Somewhat belatedly, it seems that the current government has awoken to the implications of PNG slipping into the role of a tributary or vassal state to China. Quite how it is going to forestall this, much less reverse the established trend, I simply do not know.

My sense is that PNG has already compromised itself so significantly that it cannot escape falling into either the orbit of China or, alternatively, becoming an impoverished mendicant state dependent upon handouts from Australia and some other western powers.

This seems likely to be the dismal fruit of 45 years of squandered wealth and opportunities.

I suppose that it is still technically possible for PNG to reassert its sovereignty and reclaim control of the assets it has so freely conferred upon others but it takes an heroic sense of optimism to believe this is likely to occur.

Bernard Corden

Dear Paul,

It reminds me of the time Bob Hawke went on an official state visit to Ottawa and the streets were festooned with NZ flags:


Philip Fitzpatrick

I forgot about Henry and his dictum Chips.

I know quite a few people like America - no friends, just interests. Unfortunately, a couple are relatives.

Remember the seminal book, 'How to Win Friends and Influence People'? Same mercenary outlook.

Chips Mackellar

Unless Phil, our current government and any future Australian government follows the dictum of Henry Kissinger who said "America has no permanent friends or enemies, only interests." If so, then Australia also has no permanent friends either, only interests, which does not make PNG a friend to Australia, only an interest. This would explain the failures in the Australia - PNG relationship you mentioned.

Paul Oates

Just in case someone was watching and missed last night's mini extravaganza that is obviously an attempt to try and emulate the razzmatazz of what the opening ceremony of the Olympic Games is now expected to demonstrate, we were again presented with an appalling gap in the knowledge of the TV commentator.

During the opening ceremony of the last Commonwealth Games in Brisbane I missed a lot of the ceremony on TV while trying to contact the ABC. A certain commentator then said: 'What a pity Australia doesn't have words to our national anthem and we could sing them like all the other country's team were doing?'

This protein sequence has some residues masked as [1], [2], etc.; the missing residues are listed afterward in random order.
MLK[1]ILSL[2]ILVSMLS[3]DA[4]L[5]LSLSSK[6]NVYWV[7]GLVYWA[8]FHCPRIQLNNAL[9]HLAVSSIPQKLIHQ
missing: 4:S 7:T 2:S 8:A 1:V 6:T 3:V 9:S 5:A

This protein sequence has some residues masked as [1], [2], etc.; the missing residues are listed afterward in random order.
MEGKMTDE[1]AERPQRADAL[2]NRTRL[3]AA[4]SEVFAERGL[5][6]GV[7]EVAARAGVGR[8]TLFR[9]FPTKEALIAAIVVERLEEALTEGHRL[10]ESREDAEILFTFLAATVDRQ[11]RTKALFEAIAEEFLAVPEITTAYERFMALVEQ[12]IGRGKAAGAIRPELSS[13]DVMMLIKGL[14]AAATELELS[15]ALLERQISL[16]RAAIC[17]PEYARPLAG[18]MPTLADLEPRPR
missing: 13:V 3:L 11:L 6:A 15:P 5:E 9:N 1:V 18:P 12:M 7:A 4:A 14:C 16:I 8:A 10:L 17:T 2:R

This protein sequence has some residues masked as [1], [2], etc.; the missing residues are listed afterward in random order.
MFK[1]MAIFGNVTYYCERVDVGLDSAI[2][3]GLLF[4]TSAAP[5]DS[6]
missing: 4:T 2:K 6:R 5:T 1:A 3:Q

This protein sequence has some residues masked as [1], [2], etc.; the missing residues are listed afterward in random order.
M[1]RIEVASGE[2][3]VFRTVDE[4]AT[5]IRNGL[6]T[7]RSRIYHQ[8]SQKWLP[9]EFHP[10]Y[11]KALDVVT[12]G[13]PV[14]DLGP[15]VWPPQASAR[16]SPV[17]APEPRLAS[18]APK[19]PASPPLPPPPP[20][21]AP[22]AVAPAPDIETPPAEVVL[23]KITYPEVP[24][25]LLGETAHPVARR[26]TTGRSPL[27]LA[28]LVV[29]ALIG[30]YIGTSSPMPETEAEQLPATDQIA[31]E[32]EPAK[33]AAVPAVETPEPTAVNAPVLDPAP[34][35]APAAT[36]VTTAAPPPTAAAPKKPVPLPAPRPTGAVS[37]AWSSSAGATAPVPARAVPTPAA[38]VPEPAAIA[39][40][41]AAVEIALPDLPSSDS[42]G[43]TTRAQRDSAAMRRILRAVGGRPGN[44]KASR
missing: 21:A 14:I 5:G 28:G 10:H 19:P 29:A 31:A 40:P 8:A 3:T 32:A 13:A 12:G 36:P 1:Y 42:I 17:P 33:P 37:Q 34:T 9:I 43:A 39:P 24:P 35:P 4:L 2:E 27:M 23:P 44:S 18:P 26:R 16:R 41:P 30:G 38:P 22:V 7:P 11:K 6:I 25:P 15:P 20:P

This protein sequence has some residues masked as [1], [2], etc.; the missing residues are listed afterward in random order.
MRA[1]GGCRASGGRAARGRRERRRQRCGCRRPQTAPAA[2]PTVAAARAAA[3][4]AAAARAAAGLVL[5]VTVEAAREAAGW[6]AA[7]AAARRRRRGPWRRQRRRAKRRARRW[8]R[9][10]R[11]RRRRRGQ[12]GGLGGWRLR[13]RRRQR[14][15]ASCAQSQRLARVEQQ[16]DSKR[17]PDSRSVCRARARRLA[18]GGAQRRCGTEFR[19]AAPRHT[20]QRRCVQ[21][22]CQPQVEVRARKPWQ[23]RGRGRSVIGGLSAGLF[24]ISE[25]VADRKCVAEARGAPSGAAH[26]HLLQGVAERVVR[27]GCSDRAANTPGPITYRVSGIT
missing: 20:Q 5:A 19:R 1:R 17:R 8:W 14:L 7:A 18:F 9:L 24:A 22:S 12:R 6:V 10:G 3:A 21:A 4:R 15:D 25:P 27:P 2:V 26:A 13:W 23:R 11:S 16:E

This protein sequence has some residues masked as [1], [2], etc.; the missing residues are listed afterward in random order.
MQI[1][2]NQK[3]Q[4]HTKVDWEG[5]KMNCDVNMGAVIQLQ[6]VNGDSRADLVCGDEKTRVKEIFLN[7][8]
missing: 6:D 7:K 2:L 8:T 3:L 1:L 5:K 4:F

So again last night, we were presented first with a conflict between an ex premier who departed in a cloud and then returned as if nothing happened to 'manage' the games and a new premier who wanted to boast about her state. Not very edifying one might say. Yet everyone was fortunate that any gloom didn't extend to the weather as it didn't rain on the parade as predicted.

When the Coomonwealth nations that were grouped in geographic locations were introduced to the crowd, the announcer trumpeted: "...and now, Australia's closest neighbour .... New Zealand!"

If anyone in the PNG government had enough intestinal fortitude I'd image they would to have immediately rung the PNG PM and asked why he wasn't trying to contact his Australian equivalent and giving him and his Foreign Minister a piece of his mind. They could have also observed that the the Queensland premier and her nominated crew should have at least understood local geography, especially considering Queensland has a common boarder with PNG and is not a three hour flight away across the Tasman Sea.

So are we at 'The Attitude' the only one's trying to stand up for our PNG friends?

Hello..... is there anyone listening?

Verify your Comment

Previewing your Comment

This is only a preview. Your comment has not yet been posted.

Your comment could not be posted. Error type:
Your comment has been saved. Comments are moderated and will not appear until approved by the author. Post another comment

The letters and numbers you entered did not match the image. Please try again.

As a final step before posting your comment, enter the letters and numbers you see in the image below. This prevents automated programs from posting comments.

Having trouble reading this image? View an alternate.


Post a comment

Comments are moderated, and will not appear until the author has approved them.

Your Information

(Name and email address are required. Email address will not be displayed with the comment.)